Small Businesses Call for Unemployment Debt Relief

Small Business

CBIA joined other small business groups this week calling for the Lamont administration and lawmakers to address the unemployment debt crisis threatening the state’s economic recovery.

Connecticut borrowed $888 million from the federal government in 2020 and 2021 to pay record-high pandemic-related unemployment benefit claims.

Chris DiPentima speaking at 4.12.22 unemployment debt press conference
CBIA’s Chris DiPentima warned that employers face a 22% hike in unemployment taxes if policymakers fail to act.

To date, $425 million in loan repayments have been made, with employers covering $300 million and federal COVID relief funds repaying $125 million (plus $26 million in interest).

Employers are responsible for the remaining $463 million loan balance—and face four years of tax hikes, beginning this fall, to cover those repayments.

“It took six years of higher unemployment taxes on employers to pay off federal loans following the 2008-2010 recession and we can’t hold that debt over small businesses again,” CBIA president and CEO Chris DiPentima said at an April 12 press conference at the state Capitol. 

“State and federal unemployment taxes will jump 22% by 2026, money better invested by employers in addressing the labor force crisis, the biggest threat to Connecticut’s economic recovery.”

Small Business Coalition

DiPentima noted that a late March-early April Public Opinion Strategies poll of 500 registered voters found broad support for the state paying down the debt, with more than two-thirds of voters agreeing with the proposal.

CBIA, NFIB Connecticut, the Connecticut Restaurant Association, the Connecticut Food Association, the Connecticut Retail Merchants Association, the Lumber Dealers Association of Connecticut and the Greater New Haven and Quinnipiac Chambers of Commerce attended the press conference.

Three small business leaders—Wendy Traub, president of Torrington-based Hemlock Directional Boring; Carmen Romeo, owner of Fascia’s Chocolates in Waterbury; and Keith Beaulieu, owner of The Main Pub in Manchester and CRA chair—spoke about how those tax hikes hurt their ability to recover from the pandemic.

They were joined by House Republican Leader Vincent Candelora (R-North Branford), Senate Republican Leader Kevin Kelly (R-Stratford), Sen. Craig Miner (R-Litchfield), and representatives Holly Cheeseman (R-Niantic), Laura Devlin (R-Fairfield), Tom Delnicki (R-East Windsor), and Dave Rutigliano (R-Trumbull).

Debt Crisis

NFIB Connecticut state director Andy Markowski said that while the legislature has made some positive steps recently to help small businesses recover from the pandemic, employers are still hurting and worried about higher costs.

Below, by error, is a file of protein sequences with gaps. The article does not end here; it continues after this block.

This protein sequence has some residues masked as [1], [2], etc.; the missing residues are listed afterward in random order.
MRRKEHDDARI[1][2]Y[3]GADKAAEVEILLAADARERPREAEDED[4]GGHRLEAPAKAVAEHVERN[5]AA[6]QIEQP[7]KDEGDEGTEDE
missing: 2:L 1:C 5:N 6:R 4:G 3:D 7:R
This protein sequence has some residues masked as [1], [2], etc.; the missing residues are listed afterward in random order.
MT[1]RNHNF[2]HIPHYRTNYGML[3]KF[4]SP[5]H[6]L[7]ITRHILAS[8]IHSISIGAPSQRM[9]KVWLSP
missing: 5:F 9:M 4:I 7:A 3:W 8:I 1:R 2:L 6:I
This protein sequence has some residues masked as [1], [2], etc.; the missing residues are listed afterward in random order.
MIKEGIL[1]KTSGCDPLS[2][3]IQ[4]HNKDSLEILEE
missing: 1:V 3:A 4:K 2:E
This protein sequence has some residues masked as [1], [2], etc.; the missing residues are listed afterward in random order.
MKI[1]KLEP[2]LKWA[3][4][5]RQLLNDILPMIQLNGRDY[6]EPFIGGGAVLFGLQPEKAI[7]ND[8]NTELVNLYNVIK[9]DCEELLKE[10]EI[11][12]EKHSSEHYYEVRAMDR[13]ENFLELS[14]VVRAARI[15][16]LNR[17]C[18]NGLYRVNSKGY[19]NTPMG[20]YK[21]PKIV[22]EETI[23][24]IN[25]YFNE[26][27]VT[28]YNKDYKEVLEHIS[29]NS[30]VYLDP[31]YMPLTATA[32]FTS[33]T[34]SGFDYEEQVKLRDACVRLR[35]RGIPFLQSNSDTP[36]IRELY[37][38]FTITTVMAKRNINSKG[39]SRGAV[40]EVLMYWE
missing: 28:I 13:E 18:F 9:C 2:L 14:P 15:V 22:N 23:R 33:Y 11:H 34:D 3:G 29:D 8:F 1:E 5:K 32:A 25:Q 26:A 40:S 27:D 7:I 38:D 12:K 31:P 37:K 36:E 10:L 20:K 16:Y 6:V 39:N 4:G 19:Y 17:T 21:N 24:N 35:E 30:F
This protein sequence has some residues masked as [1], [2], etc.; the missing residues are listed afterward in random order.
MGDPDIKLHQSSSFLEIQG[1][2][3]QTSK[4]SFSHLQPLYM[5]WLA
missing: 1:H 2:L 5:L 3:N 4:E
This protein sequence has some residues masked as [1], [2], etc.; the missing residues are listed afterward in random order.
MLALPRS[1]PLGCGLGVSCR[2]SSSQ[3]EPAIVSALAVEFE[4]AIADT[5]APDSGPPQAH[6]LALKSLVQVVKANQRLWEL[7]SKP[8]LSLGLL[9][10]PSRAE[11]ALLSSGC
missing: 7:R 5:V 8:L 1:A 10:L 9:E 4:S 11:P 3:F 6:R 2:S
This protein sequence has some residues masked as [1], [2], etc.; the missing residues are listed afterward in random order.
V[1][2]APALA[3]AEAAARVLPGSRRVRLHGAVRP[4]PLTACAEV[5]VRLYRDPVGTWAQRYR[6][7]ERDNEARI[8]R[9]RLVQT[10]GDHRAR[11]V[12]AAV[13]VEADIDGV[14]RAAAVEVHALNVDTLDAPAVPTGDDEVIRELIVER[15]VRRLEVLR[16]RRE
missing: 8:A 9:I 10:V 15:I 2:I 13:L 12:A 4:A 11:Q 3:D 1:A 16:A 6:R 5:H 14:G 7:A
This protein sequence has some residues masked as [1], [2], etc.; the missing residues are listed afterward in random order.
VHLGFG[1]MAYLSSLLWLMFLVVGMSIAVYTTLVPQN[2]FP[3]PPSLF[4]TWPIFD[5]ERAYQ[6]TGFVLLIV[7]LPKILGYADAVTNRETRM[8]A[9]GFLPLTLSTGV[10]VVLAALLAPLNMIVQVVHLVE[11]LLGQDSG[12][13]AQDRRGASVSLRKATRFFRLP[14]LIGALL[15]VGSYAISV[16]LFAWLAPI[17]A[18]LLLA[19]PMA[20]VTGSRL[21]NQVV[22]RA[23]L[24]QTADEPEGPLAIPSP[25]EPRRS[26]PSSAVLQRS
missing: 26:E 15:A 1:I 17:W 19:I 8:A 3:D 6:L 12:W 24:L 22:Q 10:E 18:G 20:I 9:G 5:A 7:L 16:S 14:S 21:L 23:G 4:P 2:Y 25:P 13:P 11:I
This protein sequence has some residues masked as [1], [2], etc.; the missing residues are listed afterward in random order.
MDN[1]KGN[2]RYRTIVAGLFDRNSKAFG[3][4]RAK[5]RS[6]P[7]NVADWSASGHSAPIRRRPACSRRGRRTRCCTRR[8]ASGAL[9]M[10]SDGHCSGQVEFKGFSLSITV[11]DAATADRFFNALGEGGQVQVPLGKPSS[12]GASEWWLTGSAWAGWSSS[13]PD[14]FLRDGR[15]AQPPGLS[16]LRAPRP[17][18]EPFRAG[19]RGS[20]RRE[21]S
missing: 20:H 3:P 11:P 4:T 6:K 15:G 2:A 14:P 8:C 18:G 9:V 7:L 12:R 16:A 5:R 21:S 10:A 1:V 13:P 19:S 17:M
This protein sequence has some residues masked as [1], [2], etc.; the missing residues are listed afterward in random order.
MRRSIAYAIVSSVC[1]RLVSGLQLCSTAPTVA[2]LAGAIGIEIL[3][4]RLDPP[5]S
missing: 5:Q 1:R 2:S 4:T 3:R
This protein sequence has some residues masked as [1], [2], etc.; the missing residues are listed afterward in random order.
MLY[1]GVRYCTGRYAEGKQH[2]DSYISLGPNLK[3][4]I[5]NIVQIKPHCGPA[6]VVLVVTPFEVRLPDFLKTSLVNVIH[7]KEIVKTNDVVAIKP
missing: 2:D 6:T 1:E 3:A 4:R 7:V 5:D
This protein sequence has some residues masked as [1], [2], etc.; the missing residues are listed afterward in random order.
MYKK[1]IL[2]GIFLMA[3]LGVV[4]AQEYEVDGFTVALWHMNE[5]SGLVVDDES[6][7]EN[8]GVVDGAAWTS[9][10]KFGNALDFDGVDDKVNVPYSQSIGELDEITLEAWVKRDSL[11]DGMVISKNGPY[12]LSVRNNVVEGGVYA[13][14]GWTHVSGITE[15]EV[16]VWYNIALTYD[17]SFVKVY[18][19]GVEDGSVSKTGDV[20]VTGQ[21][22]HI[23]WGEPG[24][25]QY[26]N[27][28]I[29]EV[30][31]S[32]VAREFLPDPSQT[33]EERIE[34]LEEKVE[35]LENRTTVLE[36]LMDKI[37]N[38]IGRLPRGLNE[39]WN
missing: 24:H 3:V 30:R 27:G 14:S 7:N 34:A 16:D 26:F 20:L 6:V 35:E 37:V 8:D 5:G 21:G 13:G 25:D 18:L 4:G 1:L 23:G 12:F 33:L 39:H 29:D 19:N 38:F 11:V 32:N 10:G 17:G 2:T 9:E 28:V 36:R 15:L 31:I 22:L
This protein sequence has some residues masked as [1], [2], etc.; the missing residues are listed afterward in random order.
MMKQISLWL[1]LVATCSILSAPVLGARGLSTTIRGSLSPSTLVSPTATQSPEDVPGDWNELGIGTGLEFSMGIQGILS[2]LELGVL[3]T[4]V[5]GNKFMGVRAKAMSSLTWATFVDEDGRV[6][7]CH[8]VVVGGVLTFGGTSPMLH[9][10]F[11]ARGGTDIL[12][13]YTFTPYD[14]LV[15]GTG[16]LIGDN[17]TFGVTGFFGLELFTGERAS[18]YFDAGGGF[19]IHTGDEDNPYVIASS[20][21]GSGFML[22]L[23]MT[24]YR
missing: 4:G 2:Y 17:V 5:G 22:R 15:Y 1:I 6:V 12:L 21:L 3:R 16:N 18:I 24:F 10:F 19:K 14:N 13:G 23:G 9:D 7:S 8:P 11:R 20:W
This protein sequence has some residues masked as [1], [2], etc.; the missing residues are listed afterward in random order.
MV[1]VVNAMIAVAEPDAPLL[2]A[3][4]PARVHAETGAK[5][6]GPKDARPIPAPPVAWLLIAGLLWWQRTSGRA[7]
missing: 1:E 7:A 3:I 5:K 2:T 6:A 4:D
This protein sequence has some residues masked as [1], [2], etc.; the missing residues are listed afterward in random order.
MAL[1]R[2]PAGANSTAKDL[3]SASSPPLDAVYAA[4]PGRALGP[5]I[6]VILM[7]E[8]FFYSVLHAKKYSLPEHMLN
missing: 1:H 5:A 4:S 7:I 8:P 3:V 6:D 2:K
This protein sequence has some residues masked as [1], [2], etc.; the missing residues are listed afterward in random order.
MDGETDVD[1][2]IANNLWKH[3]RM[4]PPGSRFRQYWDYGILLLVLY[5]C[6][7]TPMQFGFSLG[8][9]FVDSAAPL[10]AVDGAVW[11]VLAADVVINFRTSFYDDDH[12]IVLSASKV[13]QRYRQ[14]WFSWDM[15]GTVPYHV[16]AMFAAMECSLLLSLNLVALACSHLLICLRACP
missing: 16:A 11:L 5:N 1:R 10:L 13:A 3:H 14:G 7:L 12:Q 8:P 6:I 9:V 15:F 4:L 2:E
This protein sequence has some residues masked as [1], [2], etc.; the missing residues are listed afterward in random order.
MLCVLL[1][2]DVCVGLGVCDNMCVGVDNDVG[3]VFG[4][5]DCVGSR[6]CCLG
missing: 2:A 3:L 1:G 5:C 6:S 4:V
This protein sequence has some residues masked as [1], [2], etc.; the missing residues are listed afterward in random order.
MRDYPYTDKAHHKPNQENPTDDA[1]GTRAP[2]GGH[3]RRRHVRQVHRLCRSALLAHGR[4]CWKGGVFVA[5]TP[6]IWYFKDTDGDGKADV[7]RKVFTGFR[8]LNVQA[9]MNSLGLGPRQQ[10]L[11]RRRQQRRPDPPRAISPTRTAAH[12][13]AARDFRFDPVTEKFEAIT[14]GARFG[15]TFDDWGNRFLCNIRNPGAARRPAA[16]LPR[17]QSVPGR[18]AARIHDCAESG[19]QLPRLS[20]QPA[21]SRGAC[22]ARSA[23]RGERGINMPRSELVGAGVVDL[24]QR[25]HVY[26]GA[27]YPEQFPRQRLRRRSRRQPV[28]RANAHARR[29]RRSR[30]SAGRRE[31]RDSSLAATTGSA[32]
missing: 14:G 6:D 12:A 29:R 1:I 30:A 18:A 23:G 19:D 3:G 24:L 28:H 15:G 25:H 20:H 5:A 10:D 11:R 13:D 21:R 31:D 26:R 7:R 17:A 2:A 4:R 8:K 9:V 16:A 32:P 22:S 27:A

“Here’s what we know: our small business owners are bearing the brunt of the unemployment debt crisis,” he said.

Projected unemployment tax hikes
If policymakers fail to act, employers face four years of tax hikes to cover federal loan repayments.

“That’s why we are again calling on the General Assembly and the governor to help pay down the hundreds of millions of dollars in remaining unemployment fund debt.”

CRMA president Tim Phelan said retailers of all sizes endured a challenging two years, and the threat of tax hikes makes it tougher to remain in business.

“Legislative action to ease that burden is needed, appropriate, and necessary to better enable retailers to continue their important role in Connecticut’s economic recovery, benefitting their customers and communities,” he said.

‘At Risk’

Beaulieu said with Connecticut experiencing record surpluses and lawmakers proposing new spending programs, “it’s hard to understand why legislators are unwilling to help small businesses.”

“Small businesses like mine are still working to recover from the pandemic while dealing with new challenges like inflation, the rising cost of goods, and labor shortages,” he said.  

“Unless the unemployment debt crisis is addressed, many small businesses will continue to be at risk.”

Should Connecticut use federal COVID relief funds to lower the unemployment fund debt?
A poll of 500 registered voters found broad support for the state paying down the unemployment fund debt.

Traub said Hemlock has been in business for more than 25 years, yet COVID-19 and other challenges, including the threat of higher taxes, threaten to shut down her small business.

“Our business is attempting to grow its workforce, yet there is still a constant fear that the state may, once again, impose operating restrictions or develop new or increased taxes on business owners,” she said. 

“This leads to uncertainty and limits our investments in new capital equipment or additional labor. For economic recovery to be successful in Connecticut, we must have faith that the government is recognizing and supporting our efforts.”

‘Do the Right Thing’

Romeo said Waterbury-based Fascia’s Chocolates did not lay off any employees during the pandemic and like many small businesses, was frustrated at being saddled with paying of the federal loans.

“Lawmakers need to do the right thing and take this burden off small businesses,” he said.

Candelora said so far this session, the legislature’s efforts to meet the concerns of business leaders has been inadequate or in the case of the Labor and Public Employees Committee’s agenda, “the opposite of what’s needed.”

“We have less than a month left in the session to address perhaps the top issue, paying down federal unemployment debt, and I implore my colleagues to revisit this problem during budget discussions,” he said.

Kelly said that without action, tax hikes on employers will “place financial burdens on the creation of new jobs.”


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